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Next Blue Moon is May 21, 2016

Beautiful image by our friend Jv Noriega. Thank you, Jv! Does a Blue Moon look blue like this? No. This photo was made using special filters to create the blue color.

The next Blue Moon will be on May 21, 2016. It’s a seasonal Blue Moon, the third of four full moons between the March equinox and the June solstice of 2016. Read about the various kinds of Blue Moons, and how often they occur, here.

Hailstorm over Cambridgeshire, UK

View larger. | Photo credit: Andy Howard

View larger. | Photo credit: Andy Howard

Andy Howard said:

We don’t often see such contrast in the sky, but this we had to stop and snap on the iPhone.

Where is the Milky Way on May evenings?

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Where is the starlit band of the Milky Way on these May evenings? That luminous band of stars crossing the dome of sky is nowhere to be seen during the evening hours in May. Why? The disk of our Milky Way galaxy is shaped like a pancake. On May evenings, the plane of the pancake-shaped galactic disk coincides with the plane of the horizon. Because the Milky Way rims the horizon in every direction in the evening in May, we can’t see this roadway of stars until later at night right now.

Did human limbs evolve from shark gills?

Skeleton of an embryonic bamboo shark, viewed from the underside. Gill arch appendages extend from each side of the head. Directly below them are a pair of fins. Image credit: Andrew Gillis.

Skeleton of an embryonic bamboo shark, viewed from the underside. Gill arch appendages extend from each side of the head. Directly below them are a pair of fins. Image via Andrew Gillis.

The Sonic Hedgehog gene drives embryonic development of mammal limbs and shark gills. Could our limbs have evolved from gills?

Late April sun pillar

View larger. | Photo credit; Jesse Jackson

View larger. | Photo credit; Jesse Jackson

Jesse Jackson saw this sun pillar near Tucson, Arizona. “Talk about a ray of sunshine,” he said.

Faint star in Bootes makes history

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In 2007, a faint star in the constellation Bootes the Herdsman made astronomical history. An international team of astronomers, led by Jean-Francis Donati and Claire Montau of France, caught the star Tau Boötis flipping its north and south magnetic poles. These astronomers had been mapping the magnetic fields of stars. It was the first time a magnetic reversal had been observed on any star other than our sun.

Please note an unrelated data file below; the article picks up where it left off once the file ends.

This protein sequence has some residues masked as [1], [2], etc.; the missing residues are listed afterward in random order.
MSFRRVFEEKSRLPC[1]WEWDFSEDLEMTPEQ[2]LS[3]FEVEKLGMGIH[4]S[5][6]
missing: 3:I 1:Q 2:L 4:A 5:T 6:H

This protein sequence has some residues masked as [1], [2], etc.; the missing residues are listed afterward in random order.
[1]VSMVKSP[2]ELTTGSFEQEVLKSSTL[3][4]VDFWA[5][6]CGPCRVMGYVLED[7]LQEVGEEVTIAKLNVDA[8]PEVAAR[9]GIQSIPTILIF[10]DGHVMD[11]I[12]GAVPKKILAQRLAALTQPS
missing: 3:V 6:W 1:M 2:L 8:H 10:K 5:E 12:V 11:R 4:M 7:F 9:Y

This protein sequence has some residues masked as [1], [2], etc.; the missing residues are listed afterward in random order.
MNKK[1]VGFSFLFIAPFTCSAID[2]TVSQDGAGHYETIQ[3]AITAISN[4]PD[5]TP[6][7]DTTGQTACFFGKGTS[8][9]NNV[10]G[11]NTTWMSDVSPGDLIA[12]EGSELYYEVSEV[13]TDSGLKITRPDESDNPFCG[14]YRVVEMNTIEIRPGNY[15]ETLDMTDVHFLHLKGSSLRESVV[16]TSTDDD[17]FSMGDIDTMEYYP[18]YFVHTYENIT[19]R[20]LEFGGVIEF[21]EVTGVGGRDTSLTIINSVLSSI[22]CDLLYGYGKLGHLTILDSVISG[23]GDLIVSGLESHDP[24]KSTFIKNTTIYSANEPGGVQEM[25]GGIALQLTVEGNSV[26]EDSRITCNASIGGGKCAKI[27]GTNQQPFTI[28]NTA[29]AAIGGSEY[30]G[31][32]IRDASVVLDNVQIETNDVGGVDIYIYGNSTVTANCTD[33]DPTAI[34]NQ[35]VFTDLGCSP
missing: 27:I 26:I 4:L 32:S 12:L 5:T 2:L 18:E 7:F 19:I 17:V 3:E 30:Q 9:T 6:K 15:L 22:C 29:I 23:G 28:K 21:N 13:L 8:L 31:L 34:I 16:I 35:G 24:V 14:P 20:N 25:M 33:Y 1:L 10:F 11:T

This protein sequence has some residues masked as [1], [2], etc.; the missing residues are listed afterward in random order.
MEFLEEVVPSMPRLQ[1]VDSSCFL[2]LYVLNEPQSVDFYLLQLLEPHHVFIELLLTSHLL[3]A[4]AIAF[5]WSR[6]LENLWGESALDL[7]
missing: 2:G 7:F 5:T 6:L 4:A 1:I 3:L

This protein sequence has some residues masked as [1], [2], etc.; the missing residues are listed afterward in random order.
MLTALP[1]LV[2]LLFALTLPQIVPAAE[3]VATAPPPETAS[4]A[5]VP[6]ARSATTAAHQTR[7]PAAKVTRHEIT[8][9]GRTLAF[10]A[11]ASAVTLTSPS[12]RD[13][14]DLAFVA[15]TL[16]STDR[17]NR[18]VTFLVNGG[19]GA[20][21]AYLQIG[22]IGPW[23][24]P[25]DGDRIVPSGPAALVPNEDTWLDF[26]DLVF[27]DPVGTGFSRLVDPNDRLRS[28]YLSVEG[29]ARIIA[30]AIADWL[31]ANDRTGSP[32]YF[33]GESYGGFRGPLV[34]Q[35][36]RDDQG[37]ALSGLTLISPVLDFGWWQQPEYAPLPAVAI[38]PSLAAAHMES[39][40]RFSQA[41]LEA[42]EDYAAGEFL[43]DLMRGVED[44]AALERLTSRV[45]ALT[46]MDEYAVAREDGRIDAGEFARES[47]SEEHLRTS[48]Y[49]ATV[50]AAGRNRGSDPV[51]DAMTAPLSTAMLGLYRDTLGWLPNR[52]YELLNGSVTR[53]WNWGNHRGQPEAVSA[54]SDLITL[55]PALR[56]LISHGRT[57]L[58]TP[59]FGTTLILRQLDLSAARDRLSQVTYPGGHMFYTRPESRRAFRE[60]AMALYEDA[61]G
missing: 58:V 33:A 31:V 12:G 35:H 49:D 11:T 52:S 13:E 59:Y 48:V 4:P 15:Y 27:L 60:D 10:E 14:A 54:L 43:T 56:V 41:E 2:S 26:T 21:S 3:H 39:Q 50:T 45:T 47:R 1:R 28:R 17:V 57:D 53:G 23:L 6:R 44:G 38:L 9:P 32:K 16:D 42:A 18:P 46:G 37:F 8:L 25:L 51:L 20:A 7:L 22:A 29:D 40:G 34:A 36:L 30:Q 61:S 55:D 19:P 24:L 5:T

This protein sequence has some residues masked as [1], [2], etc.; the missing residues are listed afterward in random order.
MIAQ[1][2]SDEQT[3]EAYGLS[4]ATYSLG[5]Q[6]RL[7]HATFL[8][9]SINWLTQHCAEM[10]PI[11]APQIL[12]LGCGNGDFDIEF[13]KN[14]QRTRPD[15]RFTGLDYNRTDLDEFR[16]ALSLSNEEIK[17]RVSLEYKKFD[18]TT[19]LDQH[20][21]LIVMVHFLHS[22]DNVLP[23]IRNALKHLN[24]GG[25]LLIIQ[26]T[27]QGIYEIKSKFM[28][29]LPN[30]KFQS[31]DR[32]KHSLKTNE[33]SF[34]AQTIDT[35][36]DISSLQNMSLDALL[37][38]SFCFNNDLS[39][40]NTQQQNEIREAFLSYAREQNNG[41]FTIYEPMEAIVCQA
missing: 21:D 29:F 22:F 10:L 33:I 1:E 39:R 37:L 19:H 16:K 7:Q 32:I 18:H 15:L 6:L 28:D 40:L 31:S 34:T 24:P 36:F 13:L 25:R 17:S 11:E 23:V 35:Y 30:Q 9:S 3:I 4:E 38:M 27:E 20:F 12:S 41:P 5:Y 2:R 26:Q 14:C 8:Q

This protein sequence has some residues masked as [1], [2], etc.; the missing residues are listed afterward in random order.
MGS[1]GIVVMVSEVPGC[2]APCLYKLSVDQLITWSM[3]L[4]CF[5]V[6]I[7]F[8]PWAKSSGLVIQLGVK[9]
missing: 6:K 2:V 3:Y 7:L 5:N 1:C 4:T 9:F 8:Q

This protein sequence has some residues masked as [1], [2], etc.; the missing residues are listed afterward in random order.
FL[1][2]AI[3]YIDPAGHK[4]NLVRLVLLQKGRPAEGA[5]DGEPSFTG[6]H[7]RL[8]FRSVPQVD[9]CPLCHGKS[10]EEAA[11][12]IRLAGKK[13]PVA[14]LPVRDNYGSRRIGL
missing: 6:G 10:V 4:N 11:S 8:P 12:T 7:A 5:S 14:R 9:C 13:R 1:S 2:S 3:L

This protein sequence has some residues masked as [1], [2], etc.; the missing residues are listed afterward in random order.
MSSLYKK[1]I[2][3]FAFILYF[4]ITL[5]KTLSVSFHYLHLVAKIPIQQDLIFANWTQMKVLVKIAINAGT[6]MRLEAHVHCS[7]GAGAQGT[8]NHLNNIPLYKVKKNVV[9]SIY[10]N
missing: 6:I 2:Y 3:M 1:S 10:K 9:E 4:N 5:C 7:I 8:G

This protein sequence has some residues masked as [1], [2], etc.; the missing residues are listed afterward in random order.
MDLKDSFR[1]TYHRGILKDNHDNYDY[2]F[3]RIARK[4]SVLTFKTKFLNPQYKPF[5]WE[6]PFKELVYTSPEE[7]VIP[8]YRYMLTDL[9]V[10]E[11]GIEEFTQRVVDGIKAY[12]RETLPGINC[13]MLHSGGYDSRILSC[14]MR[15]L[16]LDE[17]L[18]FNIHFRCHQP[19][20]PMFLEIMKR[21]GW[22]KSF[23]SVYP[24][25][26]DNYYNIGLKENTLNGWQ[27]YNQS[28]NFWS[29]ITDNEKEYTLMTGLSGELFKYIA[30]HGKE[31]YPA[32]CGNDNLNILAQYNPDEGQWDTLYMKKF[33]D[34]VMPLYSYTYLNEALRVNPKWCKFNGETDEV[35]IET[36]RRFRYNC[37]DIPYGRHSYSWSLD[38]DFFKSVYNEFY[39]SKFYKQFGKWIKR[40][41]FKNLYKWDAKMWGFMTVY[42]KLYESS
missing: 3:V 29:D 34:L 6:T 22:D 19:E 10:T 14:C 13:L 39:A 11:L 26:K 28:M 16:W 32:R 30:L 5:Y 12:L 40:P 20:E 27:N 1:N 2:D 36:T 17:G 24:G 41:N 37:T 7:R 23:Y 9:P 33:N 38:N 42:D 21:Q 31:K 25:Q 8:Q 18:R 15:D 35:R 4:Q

Breakthrough Starshot aims for Alpha Centauri

Photo via BreakthroughInitiatives.org.

The dream of traveling to the stars is alive and well. Artist’s concept via BreakthroughInitiatives.org.

Breakthrough Starshot seeks proof of concept for a 100-million-mile-per-hour mission – using light-propelled nanocrafts – to reach the nearest star in 20 years.

How long would it take to get to Alpha Centauri?

Credit: Mark Rademaker/Mike Okuda/Harold White/NASA.

What a spaceship with warp drive might look like. Credit: Mark Rademaker/Mike Okuda/Harold White/NASA.

Alpha Centauri is the nearest star system to our sun at 4.3 light-years away. That’s about 25 trillion miles (40 trillion km) away from Earth – nearly 300,000 times the distance from the Earth to the sun. How might we travel to Alpha Centauri, the next-nearest star? And how long would it take to get there? Read about star travel via conventional propulsion, warp drives, and more.

Last quarter moon rises around midnight

The last quarter moon rises in the middle of the night and sets in the middle of the day. Photo by Lilliana Mendez of North Bergen, New Jersey.

The last quarter moon rises in the middle of the night and sets in the middle of the day. Photo by Lilliana Mendez of North Bergen, New Jersey.

You might spot it after sunrise on April 30, high in the sky. Did you know a last quarter moon is slightly fainter than a first quarter moon? Learn why here.

Did Earth’s magnetic field collapse for 2 hours on April 23?

An illustration of Earth’s magnetic field shielding our planet from solar particles. Image via NASA/GSFC/SVS.

An illustration of Earth’s magnetic field shielding our planet from solar particles. Image via NASA/GSFC/SVS.

No, Earth’s magnetic field did not collapse for 2 hours on April 23. The erroneous story – which is still spreading – came from a glitch in a computer simulation.